• Hi Anita! I’ve added the optional glaze to the recipe. It’s just a simple mix of lemon juice and powdered sugar. Mix them in a bowl and adjust as you like until it’s pourable. Drizzle it over the cake when it’s cold and enjoy!

  1. I baked this cake today, and it is absolutely delicious. The crumb, the color, moistness, and that crunch around the edge. I baked my cake for 63 min, and it could have still used about 4-5 more. Also, not sure why all the pics you posted have a glaze on the cake, yet you don’t mention it in the recipe. I would have also posted the plain with confectionary sugar since that is what you are talking about in the post. Otherwise, I am looking forward to baking again.

    • Hi Kimberly! So glad you liked the recipe. You’re so right about the missing glaze. Thanks for catching that. I’ve added it an an optional topping because the cake doesn’t really need it.
      Thanks again!

  2. Second time I’ve made – just took out of oven, carrying it to Virginia. I live in SC. Can’t wait to dig in. First bake, I carried to friend who had death in family. So I really don’t know how it turned out but the batter sure tasted good. lol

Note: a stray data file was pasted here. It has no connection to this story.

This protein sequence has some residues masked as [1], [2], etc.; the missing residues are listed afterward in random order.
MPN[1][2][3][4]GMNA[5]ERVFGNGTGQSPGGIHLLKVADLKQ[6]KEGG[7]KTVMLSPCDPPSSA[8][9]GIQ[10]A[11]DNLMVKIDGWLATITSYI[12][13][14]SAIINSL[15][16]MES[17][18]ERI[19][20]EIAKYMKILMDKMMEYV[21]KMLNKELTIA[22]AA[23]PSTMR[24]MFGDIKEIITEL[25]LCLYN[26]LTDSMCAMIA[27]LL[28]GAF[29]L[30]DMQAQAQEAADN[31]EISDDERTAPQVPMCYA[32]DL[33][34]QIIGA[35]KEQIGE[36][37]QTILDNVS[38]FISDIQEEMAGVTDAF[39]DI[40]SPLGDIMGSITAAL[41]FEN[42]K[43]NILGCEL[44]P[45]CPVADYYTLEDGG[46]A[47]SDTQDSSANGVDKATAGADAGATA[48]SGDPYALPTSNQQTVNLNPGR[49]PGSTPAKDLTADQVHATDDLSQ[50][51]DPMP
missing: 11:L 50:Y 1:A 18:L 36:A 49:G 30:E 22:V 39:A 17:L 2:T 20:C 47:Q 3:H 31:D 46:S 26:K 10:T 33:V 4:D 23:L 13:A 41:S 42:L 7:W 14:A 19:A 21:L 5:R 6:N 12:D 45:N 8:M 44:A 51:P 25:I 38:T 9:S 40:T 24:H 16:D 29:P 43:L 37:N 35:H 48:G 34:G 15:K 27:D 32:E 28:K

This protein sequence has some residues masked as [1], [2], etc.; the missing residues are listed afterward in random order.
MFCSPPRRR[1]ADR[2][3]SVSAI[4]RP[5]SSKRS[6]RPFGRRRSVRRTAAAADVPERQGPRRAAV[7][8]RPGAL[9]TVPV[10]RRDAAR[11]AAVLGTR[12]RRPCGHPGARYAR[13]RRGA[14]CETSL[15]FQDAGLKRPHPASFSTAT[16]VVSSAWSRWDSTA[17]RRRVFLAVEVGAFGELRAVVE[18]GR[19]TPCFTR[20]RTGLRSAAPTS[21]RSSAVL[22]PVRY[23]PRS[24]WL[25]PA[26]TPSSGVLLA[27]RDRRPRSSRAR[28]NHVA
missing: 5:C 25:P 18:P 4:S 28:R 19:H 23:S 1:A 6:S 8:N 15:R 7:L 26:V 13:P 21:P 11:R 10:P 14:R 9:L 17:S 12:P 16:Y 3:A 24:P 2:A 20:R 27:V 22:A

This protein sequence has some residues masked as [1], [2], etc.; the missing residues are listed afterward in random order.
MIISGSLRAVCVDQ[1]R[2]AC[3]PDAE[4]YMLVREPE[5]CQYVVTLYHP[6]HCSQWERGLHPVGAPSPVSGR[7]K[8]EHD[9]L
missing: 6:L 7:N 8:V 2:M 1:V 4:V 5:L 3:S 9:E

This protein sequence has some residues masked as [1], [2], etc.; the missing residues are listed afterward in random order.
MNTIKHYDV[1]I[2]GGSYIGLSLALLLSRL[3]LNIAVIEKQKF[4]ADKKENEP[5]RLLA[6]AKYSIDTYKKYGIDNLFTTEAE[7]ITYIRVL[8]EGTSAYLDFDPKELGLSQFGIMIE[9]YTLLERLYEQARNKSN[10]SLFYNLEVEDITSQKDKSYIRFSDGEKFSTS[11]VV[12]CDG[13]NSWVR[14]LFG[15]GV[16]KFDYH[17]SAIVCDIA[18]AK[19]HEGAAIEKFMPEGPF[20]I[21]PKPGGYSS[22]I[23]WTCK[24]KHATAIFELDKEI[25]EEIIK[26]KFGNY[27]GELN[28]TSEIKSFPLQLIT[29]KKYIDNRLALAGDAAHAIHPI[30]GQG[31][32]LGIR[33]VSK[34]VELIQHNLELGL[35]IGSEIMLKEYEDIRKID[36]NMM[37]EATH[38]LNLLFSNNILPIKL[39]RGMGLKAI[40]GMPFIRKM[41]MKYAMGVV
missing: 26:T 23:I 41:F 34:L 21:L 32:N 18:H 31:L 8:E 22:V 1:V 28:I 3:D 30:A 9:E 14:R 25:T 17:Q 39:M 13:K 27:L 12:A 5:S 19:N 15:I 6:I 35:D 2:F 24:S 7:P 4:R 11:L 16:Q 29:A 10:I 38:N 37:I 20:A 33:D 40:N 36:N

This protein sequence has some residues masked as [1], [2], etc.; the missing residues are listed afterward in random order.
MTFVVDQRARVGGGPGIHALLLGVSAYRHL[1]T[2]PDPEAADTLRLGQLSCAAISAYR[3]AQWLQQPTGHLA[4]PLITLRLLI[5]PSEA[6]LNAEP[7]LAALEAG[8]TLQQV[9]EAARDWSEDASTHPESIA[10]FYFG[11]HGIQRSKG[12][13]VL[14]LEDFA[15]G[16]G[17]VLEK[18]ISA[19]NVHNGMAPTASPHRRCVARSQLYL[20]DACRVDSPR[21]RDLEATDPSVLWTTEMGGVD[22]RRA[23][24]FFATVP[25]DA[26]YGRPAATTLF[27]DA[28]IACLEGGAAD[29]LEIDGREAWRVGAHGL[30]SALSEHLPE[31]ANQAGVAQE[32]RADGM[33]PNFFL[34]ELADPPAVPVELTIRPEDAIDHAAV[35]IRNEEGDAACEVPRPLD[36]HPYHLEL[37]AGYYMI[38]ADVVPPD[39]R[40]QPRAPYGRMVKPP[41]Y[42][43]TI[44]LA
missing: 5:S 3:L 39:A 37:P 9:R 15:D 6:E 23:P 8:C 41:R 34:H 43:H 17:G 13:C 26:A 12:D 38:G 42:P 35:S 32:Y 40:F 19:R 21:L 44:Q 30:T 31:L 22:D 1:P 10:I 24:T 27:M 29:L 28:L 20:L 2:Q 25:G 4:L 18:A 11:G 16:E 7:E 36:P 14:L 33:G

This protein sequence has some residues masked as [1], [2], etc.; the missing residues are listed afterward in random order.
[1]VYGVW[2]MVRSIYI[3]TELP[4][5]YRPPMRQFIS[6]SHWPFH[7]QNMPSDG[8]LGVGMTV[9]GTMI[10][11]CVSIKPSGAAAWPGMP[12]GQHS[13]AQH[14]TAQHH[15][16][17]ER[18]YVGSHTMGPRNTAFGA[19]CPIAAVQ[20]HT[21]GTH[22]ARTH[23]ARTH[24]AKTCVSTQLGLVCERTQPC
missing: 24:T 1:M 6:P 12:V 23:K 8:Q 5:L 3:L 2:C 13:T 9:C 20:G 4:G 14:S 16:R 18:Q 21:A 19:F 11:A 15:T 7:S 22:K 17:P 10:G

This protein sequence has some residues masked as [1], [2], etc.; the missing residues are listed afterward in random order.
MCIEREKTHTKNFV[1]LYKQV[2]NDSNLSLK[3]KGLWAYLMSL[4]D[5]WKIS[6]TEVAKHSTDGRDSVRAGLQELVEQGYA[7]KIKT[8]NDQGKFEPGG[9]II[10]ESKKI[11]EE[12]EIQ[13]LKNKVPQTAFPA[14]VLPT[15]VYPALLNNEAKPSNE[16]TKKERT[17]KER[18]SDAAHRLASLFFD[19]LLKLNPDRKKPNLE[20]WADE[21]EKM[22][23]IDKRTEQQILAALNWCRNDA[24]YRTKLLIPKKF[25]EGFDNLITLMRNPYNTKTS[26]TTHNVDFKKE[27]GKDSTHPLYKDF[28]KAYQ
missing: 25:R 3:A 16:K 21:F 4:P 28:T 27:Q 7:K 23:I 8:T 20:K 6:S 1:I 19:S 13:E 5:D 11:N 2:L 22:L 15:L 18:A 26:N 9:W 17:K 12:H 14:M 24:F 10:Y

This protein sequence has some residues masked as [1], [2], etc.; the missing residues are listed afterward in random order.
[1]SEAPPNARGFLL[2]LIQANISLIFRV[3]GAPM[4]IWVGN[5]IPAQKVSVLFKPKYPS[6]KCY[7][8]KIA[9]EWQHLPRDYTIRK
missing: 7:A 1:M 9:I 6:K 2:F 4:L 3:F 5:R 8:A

Thanks for sharing

    • Hi Mindy. So glad you like the recipe.
      How kind of you to bring a cake to your friend. I’m sure she was very grateful for the gesture.
      Hopefully you enjoyed it, too, the second time around!

    • Hi Paulette! We don’t have an official recipe for a strawberry jam cake.

      But I sometimes make a shortcut version with a box of white cake mix (plus the ingredients listed on the box) and 1 cup of strawberry jam. Just make the cake per the box instructions and add the jam. I fill it with jam, too, and top it with buttercream. For the buttercream, I mix 1 cup of butter with 1 cup of jam, then mix in 4-5 cups of powdered sugar until it’s smooth and spreadable.

      Hope this helps!

    • Hi Melanie!
      Yes, you can swap oranges if you prefer.
      But since they’re usually sweeter, I suggest cutting the sugar down by about 1/2 cup 🙂